Cellulose is an organic compound, a polysaccharide consisting of a linear chain of several hundred to over ten thousand β(1→4) linked D-glucose units. It is the structural component of the primary cell wall of green plants, many forms of algae, and the oomycetes. It is the most common organic compound on Earth. About 33% of all plant matter is cellulose. The cellulose content of cotton is 90%, for example, and that of wood is 40–50%. In China and South East Asia, people made use of hemp to make rope and cordage as early as 4500 BC. Around 4000 BC, cellulose was used as base material for garments; in the millennium after that were the first reports about spinning cotton in Egypt and India. Between 1837 and 1842, French agricultural chemist Anselme Payen — having isolated fibrous substance from different plants — determined that cellulose was a carbohydrate composed of glucose residues, and was isomeric to starch (44.4% C, 6.2% H). Today, cellulose is one of the world’s most widely used materials. It keeps us warm (in isolating material and clothing), increases and transfers knowledge (in paper and books), gives us movies and photographs, once eased the characterization of chemical reactions (in tin layer chromatography), and has recently been explored as a powerful biofuel.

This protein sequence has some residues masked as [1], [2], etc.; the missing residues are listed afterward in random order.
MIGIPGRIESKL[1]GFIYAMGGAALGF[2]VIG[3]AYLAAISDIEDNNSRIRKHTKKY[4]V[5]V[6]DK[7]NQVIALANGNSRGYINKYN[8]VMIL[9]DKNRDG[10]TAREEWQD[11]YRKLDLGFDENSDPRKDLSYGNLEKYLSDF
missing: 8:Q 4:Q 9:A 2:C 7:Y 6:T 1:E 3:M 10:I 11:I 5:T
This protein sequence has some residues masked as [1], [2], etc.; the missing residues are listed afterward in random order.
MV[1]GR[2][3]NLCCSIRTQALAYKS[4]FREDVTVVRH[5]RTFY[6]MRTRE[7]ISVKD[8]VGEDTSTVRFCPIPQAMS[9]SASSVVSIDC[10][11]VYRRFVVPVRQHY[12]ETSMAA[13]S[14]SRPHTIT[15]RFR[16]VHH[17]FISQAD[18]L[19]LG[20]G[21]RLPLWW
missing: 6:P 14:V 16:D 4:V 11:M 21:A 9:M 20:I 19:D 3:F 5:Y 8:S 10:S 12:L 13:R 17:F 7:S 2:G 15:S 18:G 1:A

Ljiljana Fruk’s and Bernd Lintermann’s Molecules that Changed the World is part of the publication Molecular Aesthetics, Peter Weibel, Ljiljana Fruk (eds.), published by ZKM | Karlsruhe and The MIT Press in 2013, see: https://shop.zkm.de/

Post time: Jun-21-2017
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